The Last Station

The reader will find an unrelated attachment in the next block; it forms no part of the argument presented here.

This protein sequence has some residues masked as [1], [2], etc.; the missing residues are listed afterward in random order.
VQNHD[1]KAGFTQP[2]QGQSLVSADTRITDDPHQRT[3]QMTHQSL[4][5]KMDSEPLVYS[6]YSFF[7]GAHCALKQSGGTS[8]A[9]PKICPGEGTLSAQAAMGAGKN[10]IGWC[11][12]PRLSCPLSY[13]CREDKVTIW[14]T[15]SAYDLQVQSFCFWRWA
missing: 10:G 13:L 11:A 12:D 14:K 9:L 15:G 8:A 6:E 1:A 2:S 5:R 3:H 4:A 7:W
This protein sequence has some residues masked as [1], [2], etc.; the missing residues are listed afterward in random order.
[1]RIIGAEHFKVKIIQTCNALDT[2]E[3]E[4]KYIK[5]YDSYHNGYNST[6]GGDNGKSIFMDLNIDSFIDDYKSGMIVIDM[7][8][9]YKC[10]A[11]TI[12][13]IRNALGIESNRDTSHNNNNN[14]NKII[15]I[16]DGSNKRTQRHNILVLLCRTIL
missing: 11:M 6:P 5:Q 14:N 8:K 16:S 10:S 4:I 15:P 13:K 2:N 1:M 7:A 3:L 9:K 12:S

I highly recommend this dramatisation of Tolstoy's last days, directed by Michael Hoffman and based on the book by Jay Parini. Unlike other bio-pics, this one is rich and substantial, with lovely performances by the leads, and an engaging complexity at its heart. Helen Mirren is wonderful as the warm, stormy Sofya, thoroughly likable even as she smashes plates and shouts “I hate you!” at her husband. Tolstoy's wife is one of the most sympathetic figures in literary history - a victim of the licence granted her creative husband by himself and his sycophants. The film raises quite insoluble questions about the tension between art and life, and particularly between art and love. Sofya seems to represent the wreckage of ordinary happiness in the wake of extraordinary talent. Her antagonists seem to suggest that his expending love, energy, creativity, and intellect in marriage would mean he had nothing left for writing, and hence for posterity, for the world at large. (James MacAvoy has a great line: “I have never met mankind.”) The film makes of this tension a compelling and subtle drama, but I couldn't help thinking that balance must be possible, that life and literature must be compatible. Yet of how many great writers has this been true?